News Sport

Rugby club’s future secured as councillors finally approve plans for new sports facility

Councillors previously twice deferred a decision on approving the scheme from Barnet Elizabethans Rugby Football Club, reports Simon Allin, Local Democracy Reporter

The plans for a new clubhouse (credit HLM Architects)
The plans for a new clubhouse (credit HLM Architects)

Redevelopment plans designed to secure a Barnet rugby club’s long-term survival have finally been approved by councillors following three separate debates.

Barnet Elizabethans Rugby Football Club has won permission to demolish its existing clubhouse in Byng Road, High Barnet, and build a larger, modern facility after extra protections for the Green Belt site were secured.

Two previous planning committees deferred making a decision on the scheme, although in July councillors indicated they were “minded to approve” it.

The proposals were presented to the strategic planning committee on Tuesday (12th). Despite securing conditions on the application to protect the environment, council officers again recommended refusal over fears it would have a “harmful impact” on the Green Belt and “significantly compromise” the health of a tree.

This time, the meeting heard from Ammar Naqvi, the council’s cabinet member for culture, leisure, arts and sports, who said the clubhouse redevelopment would contribute to the Labour administration’s ambition to make Barnet a “destination borough” that provides residents with “vibrant and high-quality opportunities to live more creative and active lives”.

The rugby club says the existing clubhouse is expensive to maintain, and the redevelopment will enable it to provide more changing rooms, new floodlit pitches, a bigger car park and facilities for disabled people.

It says the current clubhouse does not meet contemporary standards for sports, player welfare or community use, and has no specific changing and showering facilities for women.

Conservative councillor Laithe Jajeh begged the committee to approve the plans and help secure the future of the club, saying: “This is the heart of the community. Please don’t take it away from children and from those of us who love the sport.”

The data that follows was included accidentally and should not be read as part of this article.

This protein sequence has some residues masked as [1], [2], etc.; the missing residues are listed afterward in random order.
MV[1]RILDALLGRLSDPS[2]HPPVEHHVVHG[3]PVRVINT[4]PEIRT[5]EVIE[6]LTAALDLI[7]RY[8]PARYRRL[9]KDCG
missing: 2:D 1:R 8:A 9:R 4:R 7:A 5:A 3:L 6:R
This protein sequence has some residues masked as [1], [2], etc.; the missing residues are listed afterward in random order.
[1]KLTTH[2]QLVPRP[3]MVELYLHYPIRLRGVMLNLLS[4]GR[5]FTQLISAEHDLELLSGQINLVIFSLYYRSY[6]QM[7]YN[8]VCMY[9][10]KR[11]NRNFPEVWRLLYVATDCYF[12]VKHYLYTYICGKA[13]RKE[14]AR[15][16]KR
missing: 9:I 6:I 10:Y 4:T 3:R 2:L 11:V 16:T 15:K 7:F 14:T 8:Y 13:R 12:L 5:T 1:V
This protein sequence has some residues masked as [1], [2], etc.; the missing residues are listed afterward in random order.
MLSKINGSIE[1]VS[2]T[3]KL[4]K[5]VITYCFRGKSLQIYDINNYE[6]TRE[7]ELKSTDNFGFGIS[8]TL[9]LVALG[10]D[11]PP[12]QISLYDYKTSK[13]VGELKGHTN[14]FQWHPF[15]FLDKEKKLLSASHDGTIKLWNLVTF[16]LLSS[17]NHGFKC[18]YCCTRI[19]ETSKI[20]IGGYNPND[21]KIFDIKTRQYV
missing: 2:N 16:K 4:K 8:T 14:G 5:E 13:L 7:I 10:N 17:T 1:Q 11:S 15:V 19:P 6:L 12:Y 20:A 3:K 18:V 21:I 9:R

Planning agent Jon Bradburn told the meeting that during the summer the club had worked with council officers on a set of conditions designed to ensure the scheme is “of the highest quality” and reduce its impact.

The conditions include measures to protect trees and wildlife near the site from excavation and building work.

Jon added: “This scheme truly is an opportunity for investing in the people of Barnet and to maximise access to the Green Belt for sporting purposes.”

Melvyn Sears, chair of Barnet Residents Association, warned over the potential for disturbance from late-night events at the clubhouse, calling for opening and closing times to be laid down and limits on the number of times it can be hired out.

He also called for the clubhouse to be hired out for private evening parties “no more than once a week”, claiming there had been “a long history of disorderly conduct when party-goers disperse”.

Chris Strack, chair of Barnet Elizabethans, said a lot of the disturbance was not connected to the club, which wanted to be a “good neighbour”. He told councillors the club’s aim was to lease the clubhouse out during the day, and it was not in its interest to cause a nuisance.

Following the debate, the committee agreed to draft an extra condition to ensure the hours of usage specified in the club’s lease do not change. Councillors then voted unanimously to approve the plans.

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